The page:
4. An apparatus for range-estimating an acoustic noise source in a waveguide comprising:
a first passive, vertical hydrophone array of at least two receivers at a distance from the noise source:
a second passive, vertical hydrophone array of at least two receivers at a second distance from the noise source; and
a processor communicating with said first passive, vertical hydrophone array and said second passive, vertical hydrophone array to determine a ratio of said first distance to said second distance,
wherein said processor is operable to generate a horizontal aperture of a virtual array from said first, passive, vertical hydrophone array and said second, passive, vertical hydrophone array,
wherein said processor is operable to map the horizontal aperture of a virtual array as a function of angular frequency and angular frequency shift.
5. The apparatus according to claim 4, wherein the virtual array output comprises a plurality of patterns of acoustic intensity level curves,
said processor determining the ratio of the first distance to the second distance based at least in part on the plurality of patterns of acoustic intensity level curves.
Description
TECHNICAL FIELD

This invention relates generally to a method and apparatus for acoustic ranging, and, more particularly, to a method and apparatus for passive acoustic ranging in a waveguide using vertical hydrophone arrays.

BACKGROUND ART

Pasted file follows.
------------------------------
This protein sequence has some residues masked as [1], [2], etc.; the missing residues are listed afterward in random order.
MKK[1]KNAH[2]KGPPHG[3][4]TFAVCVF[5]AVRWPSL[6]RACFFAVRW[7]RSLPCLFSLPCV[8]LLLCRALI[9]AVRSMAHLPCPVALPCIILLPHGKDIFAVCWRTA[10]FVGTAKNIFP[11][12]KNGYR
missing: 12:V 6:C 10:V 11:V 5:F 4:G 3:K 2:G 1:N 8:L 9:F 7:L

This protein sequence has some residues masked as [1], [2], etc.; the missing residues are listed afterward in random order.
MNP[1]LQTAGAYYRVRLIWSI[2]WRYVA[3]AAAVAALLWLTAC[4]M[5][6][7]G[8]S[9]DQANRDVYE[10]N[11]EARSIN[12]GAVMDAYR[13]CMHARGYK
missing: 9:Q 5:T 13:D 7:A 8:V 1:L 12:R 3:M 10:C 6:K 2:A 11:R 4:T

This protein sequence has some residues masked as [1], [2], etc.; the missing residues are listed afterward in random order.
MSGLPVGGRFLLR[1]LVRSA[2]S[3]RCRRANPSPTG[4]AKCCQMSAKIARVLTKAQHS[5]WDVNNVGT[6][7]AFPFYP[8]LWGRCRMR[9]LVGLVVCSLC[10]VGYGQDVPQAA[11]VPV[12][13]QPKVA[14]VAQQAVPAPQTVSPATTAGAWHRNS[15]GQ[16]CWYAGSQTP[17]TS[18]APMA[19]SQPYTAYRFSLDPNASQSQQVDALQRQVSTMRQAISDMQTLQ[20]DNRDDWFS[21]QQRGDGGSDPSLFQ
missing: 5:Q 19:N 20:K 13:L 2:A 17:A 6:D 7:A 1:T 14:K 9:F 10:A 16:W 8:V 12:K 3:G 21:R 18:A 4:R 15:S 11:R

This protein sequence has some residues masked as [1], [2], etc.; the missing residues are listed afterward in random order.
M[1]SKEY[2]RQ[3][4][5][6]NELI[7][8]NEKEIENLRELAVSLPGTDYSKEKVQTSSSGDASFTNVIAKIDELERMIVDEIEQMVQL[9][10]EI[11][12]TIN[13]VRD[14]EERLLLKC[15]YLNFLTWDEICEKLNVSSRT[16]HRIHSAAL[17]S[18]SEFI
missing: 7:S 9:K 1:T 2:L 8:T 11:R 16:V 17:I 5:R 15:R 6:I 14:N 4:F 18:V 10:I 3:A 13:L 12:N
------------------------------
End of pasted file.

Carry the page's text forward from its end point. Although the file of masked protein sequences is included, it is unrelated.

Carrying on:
Most of the current approaches to the range estimation of an acoustic noise source are based on numerical simulations of acoustic propagation through the ocean, e.g., Matched Field Processing (“MFP”) algorithms. These algorithms require precise knowledge of the propagation environment, such as sound speed, density, and attenuation as a function of range and depth, so that simulated and received acoustic fields can be matched for range estimation. In practice, range estimation by MFP-based methods become problematic due to the lack of knowledge of the environmental parameters. Several researchers adopted the guide-source concept from astronomy to calibrate the propagation environment with a known source. Rouseff (1989) and Al-kurd and Porter (1995) used a holographic array by using a guide source transmitting a continuous wave (“CW”) signal at different water depths. D. Rousseff, “Ocean Acoustic Holography: Using a Reference Source to Remove Oceanographic Variability,” Applied Physics Laboratory, University of Washington, Seattle (1989), incorporated herein by reference. A. Al-kurd and R. Porter, “Performance analysis of the holographic array processing algorithm, “Ocean Acoustic Holography: Using a reference source to remove Oceanographic variability,” J. Acoust. Soc. Am., 97(3), 1747-1763, (1995), incorporated herein by reference. Siderius et al. (1997) used a broadband guide source at a fixed water depth. M. Siderius, D. Jackson, D. Rouseff, and R. Porter, “Multipath compensation in shallow water environments using a virtual receiver,” J. Acoust. Soc. Am., 102(6), 3439-3449, (1997), incorporated herein by reference. Such methods require the knowledge of the environmental parameters between the guide source and the target. Thode (2000) used a broadband guide source at a fixed depth and created a ‘virtual receiver array’ by using the waveguide invariant theory. M. Thode, “Source ranging with minimal environmental information using a virtual receiver and waveguide invariant theory,” J. Acoust. Soc. Am., 108(4), 1582-1594, (2000), incorporated herein by reference.